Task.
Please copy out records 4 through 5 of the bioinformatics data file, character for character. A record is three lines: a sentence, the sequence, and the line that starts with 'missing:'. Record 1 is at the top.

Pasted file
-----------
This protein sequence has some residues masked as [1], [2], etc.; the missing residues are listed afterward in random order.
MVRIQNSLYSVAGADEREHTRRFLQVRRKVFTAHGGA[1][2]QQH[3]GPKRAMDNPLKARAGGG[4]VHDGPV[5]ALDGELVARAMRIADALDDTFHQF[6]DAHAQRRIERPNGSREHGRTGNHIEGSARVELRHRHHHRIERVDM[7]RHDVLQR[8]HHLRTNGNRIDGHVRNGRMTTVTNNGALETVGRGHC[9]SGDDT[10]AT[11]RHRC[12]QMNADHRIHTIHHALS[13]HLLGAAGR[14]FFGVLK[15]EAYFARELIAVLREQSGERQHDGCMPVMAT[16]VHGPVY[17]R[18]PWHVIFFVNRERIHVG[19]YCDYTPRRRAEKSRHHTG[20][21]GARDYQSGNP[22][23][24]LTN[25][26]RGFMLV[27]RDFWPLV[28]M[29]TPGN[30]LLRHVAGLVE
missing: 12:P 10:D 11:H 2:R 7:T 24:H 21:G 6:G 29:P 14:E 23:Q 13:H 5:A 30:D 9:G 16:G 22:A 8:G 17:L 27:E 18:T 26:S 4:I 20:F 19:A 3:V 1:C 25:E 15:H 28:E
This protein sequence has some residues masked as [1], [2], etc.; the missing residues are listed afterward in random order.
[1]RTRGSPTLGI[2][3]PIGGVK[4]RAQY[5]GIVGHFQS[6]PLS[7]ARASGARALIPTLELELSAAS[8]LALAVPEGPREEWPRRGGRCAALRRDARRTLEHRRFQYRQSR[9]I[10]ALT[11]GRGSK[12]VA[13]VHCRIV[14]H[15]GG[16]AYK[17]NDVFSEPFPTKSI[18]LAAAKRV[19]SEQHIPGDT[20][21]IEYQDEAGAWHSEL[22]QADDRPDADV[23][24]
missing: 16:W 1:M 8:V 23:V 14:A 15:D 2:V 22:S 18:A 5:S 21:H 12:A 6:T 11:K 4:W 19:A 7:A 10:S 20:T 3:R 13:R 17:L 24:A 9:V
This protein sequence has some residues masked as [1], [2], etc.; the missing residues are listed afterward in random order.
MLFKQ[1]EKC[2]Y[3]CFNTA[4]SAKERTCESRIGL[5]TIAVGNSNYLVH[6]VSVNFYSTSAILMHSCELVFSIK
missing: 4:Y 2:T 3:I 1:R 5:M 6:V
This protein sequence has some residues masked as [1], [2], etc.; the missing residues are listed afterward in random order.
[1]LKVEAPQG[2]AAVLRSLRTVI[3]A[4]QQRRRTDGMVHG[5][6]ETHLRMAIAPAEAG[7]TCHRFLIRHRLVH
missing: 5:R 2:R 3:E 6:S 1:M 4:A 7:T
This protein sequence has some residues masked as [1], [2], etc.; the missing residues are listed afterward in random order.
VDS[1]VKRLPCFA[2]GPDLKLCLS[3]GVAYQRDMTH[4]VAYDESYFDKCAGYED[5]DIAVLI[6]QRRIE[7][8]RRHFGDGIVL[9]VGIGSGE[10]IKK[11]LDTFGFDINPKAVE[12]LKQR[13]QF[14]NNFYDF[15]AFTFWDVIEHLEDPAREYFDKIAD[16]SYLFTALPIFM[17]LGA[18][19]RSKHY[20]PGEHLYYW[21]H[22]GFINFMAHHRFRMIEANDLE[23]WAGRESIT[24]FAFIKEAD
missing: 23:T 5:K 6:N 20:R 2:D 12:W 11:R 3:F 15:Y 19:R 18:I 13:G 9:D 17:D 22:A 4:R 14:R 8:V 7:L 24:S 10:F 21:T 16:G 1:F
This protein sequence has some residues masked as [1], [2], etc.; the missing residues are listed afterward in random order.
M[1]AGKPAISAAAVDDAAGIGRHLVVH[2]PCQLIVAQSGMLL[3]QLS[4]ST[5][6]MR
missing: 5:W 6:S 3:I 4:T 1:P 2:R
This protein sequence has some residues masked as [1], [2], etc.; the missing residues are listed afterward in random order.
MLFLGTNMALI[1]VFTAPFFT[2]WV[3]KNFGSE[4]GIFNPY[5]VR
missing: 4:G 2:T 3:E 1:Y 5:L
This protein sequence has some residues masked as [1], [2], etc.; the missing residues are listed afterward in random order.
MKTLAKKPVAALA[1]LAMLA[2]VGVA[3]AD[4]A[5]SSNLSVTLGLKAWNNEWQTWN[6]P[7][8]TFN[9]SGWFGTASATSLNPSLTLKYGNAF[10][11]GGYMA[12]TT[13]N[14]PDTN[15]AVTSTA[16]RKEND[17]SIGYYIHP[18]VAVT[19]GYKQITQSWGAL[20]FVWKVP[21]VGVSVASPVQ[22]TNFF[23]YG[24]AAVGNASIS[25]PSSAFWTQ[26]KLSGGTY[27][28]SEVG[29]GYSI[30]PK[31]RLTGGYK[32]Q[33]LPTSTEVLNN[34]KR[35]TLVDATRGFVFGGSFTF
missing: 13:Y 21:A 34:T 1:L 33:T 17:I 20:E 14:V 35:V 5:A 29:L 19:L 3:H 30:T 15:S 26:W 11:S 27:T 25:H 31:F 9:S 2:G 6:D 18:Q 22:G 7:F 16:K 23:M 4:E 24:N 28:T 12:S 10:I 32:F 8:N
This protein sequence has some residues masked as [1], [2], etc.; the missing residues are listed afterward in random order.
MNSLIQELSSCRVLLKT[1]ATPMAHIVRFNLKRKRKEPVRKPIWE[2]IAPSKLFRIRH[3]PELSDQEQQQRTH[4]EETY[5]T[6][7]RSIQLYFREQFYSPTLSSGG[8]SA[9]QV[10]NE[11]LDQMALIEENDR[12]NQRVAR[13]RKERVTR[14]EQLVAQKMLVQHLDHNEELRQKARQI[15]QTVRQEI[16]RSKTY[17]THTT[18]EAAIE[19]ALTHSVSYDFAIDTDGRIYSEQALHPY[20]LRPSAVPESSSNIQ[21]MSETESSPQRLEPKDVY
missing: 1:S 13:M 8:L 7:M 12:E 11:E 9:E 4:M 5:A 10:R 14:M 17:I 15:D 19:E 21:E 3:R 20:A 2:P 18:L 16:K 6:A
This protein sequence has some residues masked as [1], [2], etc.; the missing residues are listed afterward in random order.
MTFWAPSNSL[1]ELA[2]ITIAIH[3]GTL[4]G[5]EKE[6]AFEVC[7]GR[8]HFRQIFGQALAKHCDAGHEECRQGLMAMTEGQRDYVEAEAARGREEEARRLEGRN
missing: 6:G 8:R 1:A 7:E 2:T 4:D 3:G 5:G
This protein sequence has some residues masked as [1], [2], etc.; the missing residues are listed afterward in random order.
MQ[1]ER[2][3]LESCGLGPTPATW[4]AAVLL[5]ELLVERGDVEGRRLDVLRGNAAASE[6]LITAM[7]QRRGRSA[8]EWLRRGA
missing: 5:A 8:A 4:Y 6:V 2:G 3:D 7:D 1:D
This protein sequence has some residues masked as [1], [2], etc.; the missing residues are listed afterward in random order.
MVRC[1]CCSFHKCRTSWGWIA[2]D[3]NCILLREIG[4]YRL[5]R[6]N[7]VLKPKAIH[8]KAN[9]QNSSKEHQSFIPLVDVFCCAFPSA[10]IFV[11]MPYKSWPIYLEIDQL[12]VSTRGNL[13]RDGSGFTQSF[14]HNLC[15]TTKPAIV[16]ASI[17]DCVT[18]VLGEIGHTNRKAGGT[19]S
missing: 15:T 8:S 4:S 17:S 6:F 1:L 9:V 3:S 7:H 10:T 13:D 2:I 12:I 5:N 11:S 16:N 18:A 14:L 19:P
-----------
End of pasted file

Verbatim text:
This protein sequence has some residues masked as [1], [2], etc.; the missing residues are listed afterward in random order.
[1]LKVEAPQG[2]AAVLRSLRTVI[3]A[4]QQRRRTDGMVHG[5][6]ETHLRMAIAPAEAG[7]TCHRFLIRHRLVH
missing: 5:R 2:R 3:E 6:S 1:M 4:A 7:T
This protein sequence has some residues masked as [1], [2], etc.; the missing residues are listed afterward in random order.
VDS[1]VKRLPCFA[2]GPDLKLCLS[3]GVAYQRDMTH[4]VAYDESYFDKCAGYED[5]DIAVLI[6]QRRIE[7][8]RRHFGDGIVL[9]VGIGSGE[10]IKK[11]LDTFGFDINPKAVE[12]LKQR[13]QF[14]NNFYDF[15]AFTFWDVIEHLEDPAREYFDKIAD[16]SYLFTALPIFM[17]LGA[18][19]RSKHY[20]PGEHLYYW[21]H[22]GFINFMAHHRFRMIEANDLE[23]WAGRESIT[24]FAFIKEAD
missing: 23:T 5:K 6:N 20:R 2:D 12:W 11:R 3:F 15:Y 19:R 18:I 13:G 9:D 17:D 22:A 4:R 14:R 8:V 7:L 24:S 10:F 21:T 16:G 1:F